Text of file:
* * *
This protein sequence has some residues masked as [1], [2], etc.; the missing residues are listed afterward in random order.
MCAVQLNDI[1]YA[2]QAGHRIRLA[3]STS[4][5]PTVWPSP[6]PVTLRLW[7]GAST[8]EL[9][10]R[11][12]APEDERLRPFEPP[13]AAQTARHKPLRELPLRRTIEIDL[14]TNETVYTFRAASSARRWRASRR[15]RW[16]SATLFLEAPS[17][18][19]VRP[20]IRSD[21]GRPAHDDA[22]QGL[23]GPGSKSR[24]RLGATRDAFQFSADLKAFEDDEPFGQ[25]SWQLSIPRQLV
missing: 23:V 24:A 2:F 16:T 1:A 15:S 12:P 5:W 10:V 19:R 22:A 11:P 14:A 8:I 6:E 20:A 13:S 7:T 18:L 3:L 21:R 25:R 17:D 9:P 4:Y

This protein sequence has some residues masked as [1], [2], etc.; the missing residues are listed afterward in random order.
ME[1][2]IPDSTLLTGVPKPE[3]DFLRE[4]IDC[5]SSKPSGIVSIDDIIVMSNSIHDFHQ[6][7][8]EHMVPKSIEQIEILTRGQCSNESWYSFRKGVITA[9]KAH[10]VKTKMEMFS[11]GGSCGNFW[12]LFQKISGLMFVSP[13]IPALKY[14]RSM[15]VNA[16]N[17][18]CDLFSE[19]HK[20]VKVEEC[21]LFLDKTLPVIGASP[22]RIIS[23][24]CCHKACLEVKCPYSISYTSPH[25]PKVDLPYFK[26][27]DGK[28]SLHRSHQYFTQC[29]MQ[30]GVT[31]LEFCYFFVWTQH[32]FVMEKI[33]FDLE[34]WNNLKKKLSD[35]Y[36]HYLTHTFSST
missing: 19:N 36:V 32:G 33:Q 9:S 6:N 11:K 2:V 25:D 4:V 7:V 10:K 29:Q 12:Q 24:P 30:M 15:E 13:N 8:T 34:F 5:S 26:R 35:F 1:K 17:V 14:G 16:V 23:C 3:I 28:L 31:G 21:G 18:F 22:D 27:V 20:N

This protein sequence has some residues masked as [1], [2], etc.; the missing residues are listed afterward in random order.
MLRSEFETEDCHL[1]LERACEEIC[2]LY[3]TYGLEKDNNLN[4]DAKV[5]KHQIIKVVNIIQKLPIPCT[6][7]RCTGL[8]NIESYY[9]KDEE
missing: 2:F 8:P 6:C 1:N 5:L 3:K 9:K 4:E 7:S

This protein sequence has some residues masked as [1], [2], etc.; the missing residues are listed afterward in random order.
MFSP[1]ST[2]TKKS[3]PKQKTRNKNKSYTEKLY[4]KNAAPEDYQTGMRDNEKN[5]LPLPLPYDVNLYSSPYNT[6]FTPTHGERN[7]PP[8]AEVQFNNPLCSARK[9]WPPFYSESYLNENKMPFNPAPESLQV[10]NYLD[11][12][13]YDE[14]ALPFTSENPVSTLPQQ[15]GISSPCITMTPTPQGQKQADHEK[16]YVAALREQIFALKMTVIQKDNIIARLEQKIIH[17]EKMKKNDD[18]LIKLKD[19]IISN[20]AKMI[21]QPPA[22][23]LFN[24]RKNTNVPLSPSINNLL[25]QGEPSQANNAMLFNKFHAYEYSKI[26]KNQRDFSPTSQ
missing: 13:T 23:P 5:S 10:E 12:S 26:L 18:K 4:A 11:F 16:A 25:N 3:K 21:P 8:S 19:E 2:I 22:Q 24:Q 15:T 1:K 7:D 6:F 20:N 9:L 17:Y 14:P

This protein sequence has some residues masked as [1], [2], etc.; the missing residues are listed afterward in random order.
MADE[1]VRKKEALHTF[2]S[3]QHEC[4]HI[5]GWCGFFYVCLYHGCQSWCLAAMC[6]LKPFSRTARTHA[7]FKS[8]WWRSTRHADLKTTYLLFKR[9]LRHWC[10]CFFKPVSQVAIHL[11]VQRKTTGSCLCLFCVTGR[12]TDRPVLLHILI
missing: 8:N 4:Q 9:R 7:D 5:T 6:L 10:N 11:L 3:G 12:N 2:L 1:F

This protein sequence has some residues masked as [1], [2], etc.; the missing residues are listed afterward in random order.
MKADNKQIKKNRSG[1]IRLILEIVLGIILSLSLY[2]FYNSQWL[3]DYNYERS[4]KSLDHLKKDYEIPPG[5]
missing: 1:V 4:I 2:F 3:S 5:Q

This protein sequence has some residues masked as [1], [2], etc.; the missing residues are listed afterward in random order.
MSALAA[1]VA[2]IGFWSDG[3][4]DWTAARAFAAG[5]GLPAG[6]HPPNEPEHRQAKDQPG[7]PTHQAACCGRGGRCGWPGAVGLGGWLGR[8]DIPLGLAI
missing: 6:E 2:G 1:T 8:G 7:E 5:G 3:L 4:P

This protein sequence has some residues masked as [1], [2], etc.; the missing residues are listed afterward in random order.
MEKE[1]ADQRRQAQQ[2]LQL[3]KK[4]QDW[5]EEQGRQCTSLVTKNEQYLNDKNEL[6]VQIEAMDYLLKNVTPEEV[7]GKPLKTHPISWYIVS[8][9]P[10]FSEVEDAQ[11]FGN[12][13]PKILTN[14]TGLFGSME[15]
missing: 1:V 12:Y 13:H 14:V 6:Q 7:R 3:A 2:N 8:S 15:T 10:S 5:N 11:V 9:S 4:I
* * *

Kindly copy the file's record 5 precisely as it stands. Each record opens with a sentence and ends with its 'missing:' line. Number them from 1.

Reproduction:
This protein sequence has some residues masked as [1], [2], etc.; the missing residues are listed afterward in random order.
MADE[1]VRKKEALHTF[2]S[3]QHEC[4]HI[5]GWCGFFYVCLYHGCQSWCLAAMC[6]LKPFSRTARTHA[7]FKS[8]WWRSTRHADLKTTYLLFKR[9]LRHWC[10]CFFKPVSQVAIHL[11]VQRKTTGSCLCLFCVTGR[12]TDRPVLLHILI
missing: 8:N 4:Q 9:R 7:D 5:T 6:L 10:N 11:L 3:G 12:N 2:L 1:F